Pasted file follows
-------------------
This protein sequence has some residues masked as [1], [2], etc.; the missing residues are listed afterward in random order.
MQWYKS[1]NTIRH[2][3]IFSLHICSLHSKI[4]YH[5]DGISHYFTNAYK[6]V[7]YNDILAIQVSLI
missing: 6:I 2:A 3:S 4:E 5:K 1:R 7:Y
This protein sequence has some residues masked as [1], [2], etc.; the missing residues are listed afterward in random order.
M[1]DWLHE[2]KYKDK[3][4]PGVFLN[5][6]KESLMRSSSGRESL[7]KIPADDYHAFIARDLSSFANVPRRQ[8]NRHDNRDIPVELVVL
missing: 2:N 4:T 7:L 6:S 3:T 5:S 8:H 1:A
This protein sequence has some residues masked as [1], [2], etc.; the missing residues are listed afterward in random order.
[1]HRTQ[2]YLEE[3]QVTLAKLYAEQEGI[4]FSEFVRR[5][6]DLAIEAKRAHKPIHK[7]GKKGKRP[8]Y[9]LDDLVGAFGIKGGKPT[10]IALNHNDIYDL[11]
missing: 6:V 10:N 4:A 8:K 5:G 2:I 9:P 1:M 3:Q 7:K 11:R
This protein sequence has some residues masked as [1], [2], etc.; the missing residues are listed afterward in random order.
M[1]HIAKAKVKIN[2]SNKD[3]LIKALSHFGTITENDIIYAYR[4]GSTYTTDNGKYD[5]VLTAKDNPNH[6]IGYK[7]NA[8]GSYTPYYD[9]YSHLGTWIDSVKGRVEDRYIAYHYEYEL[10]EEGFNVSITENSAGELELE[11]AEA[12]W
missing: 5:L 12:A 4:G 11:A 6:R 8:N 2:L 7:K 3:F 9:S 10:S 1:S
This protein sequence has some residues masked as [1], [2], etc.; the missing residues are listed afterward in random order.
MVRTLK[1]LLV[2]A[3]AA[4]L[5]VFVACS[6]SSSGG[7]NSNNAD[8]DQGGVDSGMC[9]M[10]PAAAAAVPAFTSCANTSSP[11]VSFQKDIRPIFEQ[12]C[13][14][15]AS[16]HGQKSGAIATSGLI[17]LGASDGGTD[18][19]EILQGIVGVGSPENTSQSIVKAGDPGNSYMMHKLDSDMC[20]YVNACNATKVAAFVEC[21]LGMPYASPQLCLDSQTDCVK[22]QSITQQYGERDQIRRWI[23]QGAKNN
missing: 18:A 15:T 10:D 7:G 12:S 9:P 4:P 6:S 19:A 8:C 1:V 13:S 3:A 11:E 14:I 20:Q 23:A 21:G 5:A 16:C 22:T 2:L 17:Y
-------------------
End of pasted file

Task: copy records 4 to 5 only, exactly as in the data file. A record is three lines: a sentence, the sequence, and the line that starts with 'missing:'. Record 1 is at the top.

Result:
This protein sequence has some residues masked as [1], [2], etc.; the missing residues are listed afterward in random order.
M[1]HIAKAKVKIN[2]SNKD[3]LIKALSHFGTITENDIIYAYR[4]GSTYTTDNGKYD[5]VLTAKDNPNH[6]IGYK[7]NA[8]GSYTPYYD[9]YSHLGTWIDSVKGRVEDRYIAYHYEYEL[10]EEGFNVSITENSAGELELE[11]AEA[12]W
missing: 5:L 12:A 4:G 11:A 6:R 8:N 2:L 7:K 3:F 9:S 10:S 1:S
This protein sequence has some residues masked as [1], [2], etc.; the missing residues are listed afterward in random order.
MVRTLK[1]LLV[2]A[3]AA[4]L[5]VFVACS[6]SSSGG[7]NSNNAD[8]DQGGVDSGMC[9]M[10]PAAAAAVPAFTSCANTSSP[11]VSFQKDIRPIFEQ[12]C[13][14][15]AS[16]HGQKSGAIATSGLI[17]LGASDGGTD[18][19]EILQGIVGVGSPENTSQSIVKAGDPGNSYMMHKLDSDMC[20]YVNACNATKVAAFVEC[21]LGMPYASPQLCLDSQTDCVK[22]QSITQQYGERDQIRRWI[23]QGAKNN
missing: 18:A 15:T 10:D 7:G 12:S 9:P 4:P 6:S 19:A 8:C 1:V 13:S 3:A 11:E 14:I 20:Q 23:A 21:G 5:A 16:C 22:T 2:L 17:Y